Mrs. Harris introduced me to Annie. I would later find out she was one of the most popular girls in my class. I still remember her low-rise jeans and her clear lip gloss.  Shortly after meeting, Annie asked me to pull out my class schedule, and somehow the stars had aligned. We were a perfect match. After each bell rang, we’d strap on our backpacks and head for our next class together. Eventually, we made it to lunch, and she introduced me to a number of her friends.

I knew it was important that I make a good impression. The girls naturally began to converse, and although I can’t remember a single topic mentioned, it didn’t take me long to realize that I had nothing in common with any of them. I began to panic. I knew I needed to say something. I knew I needed to be memorable, river memorability like the new girl’s long flowing hair, but not a single word came. The bell rang, and time was up. Like a herd of startled antelope, Annie and her friends scattered before I could even think to pick up my tray. I rushed to throw my garbage away, only to turn around to find Annie and the girls were gone.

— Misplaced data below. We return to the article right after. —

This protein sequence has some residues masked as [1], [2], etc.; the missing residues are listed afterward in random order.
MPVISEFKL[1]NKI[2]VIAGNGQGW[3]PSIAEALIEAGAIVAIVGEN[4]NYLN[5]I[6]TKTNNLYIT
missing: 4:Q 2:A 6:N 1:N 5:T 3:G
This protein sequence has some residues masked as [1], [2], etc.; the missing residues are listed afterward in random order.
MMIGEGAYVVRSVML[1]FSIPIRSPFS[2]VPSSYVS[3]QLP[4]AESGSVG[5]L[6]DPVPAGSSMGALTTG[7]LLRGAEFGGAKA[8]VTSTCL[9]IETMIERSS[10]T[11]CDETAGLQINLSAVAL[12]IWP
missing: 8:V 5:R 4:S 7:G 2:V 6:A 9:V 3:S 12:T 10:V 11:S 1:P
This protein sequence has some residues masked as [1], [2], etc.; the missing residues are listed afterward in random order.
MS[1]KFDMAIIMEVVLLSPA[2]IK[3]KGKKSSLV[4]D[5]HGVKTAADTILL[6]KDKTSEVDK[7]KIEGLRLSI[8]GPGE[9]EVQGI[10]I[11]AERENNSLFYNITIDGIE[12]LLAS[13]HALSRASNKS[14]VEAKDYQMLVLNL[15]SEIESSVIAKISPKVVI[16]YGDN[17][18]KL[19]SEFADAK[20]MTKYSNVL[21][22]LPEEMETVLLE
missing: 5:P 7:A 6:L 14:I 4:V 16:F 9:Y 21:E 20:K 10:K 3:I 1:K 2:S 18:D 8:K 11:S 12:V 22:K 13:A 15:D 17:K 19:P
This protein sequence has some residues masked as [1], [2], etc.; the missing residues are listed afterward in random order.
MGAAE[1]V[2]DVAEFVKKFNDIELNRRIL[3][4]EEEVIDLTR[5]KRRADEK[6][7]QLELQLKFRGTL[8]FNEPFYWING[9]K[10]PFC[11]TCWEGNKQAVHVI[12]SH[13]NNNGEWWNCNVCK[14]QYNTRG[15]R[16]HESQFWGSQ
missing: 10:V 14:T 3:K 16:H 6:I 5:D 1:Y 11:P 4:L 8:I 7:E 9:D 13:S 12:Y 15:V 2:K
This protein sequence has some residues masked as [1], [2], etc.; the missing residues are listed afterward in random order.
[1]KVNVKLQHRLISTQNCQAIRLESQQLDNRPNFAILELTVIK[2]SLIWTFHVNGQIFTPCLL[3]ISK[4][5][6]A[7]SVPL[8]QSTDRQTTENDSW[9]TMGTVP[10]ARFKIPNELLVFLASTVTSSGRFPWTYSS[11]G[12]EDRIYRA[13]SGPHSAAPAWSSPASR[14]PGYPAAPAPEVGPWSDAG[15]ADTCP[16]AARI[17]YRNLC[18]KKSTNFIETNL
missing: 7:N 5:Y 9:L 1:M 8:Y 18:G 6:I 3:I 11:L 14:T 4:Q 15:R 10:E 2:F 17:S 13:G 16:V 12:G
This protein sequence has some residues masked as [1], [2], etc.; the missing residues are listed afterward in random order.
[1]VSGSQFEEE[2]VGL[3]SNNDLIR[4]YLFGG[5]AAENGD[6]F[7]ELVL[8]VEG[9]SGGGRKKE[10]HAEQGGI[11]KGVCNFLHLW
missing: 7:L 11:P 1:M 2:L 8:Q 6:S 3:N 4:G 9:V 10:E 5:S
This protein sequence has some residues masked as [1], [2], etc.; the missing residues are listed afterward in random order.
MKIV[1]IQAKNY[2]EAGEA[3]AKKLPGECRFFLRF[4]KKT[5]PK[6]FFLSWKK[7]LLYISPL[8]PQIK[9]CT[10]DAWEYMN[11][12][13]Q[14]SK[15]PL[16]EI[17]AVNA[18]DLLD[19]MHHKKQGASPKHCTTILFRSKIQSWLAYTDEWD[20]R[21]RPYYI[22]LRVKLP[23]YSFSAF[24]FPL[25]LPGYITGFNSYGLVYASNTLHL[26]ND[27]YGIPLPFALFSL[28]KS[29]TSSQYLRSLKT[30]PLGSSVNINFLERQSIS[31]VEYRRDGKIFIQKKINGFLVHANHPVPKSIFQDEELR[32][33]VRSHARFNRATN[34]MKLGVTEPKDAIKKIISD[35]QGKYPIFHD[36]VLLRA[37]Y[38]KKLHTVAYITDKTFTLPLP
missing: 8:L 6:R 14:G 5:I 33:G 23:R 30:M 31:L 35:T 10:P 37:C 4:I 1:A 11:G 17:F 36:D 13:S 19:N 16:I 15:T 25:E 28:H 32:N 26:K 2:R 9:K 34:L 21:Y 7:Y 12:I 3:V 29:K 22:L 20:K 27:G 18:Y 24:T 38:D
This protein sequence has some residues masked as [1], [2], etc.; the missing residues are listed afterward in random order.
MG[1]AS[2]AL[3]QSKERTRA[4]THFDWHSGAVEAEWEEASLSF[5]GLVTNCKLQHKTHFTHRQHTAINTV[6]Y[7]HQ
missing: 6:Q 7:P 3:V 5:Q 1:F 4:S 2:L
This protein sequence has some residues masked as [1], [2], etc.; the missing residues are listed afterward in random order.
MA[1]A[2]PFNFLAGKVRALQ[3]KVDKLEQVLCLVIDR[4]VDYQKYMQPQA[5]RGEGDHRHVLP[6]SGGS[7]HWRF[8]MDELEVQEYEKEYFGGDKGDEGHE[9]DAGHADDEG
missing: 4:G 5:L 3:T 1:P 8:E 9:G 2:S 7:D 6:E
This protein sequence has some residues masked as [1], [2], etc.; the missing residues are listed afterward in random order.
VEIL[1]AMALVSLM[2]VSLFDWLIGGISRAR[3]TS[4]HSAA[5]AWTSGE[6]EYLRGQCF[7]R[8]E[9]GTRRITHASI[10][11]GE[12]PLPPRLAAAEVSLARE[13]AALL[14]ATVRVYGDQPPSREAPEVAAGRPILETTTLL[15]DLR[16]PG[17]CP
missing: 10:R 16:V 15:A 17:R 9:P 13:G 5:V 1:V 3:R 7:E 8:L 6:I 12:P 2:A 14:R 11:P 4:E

Instantly, I knew I had been ditched. Surely, I felt hurt, but there was also relief. I didn’t fit. They knew it. I knew it. I would just have to make new friends, but before that I’d have to find my next class. I pulled out the map I hadn’t used once that day and began my search. As I wandered the grounds, the school slowly emptied till I alone was left. Eventually, a lady with a lanyard found me and directed me to class. She opened the door for me, and I made my way to an empty seat. All eyes were on me, except Annie’s. She never looked up.

The next day Annie approached me. She told me that she was sorry, but that we couldn’t have lunch together anymore. I told her that was something I had already figured out.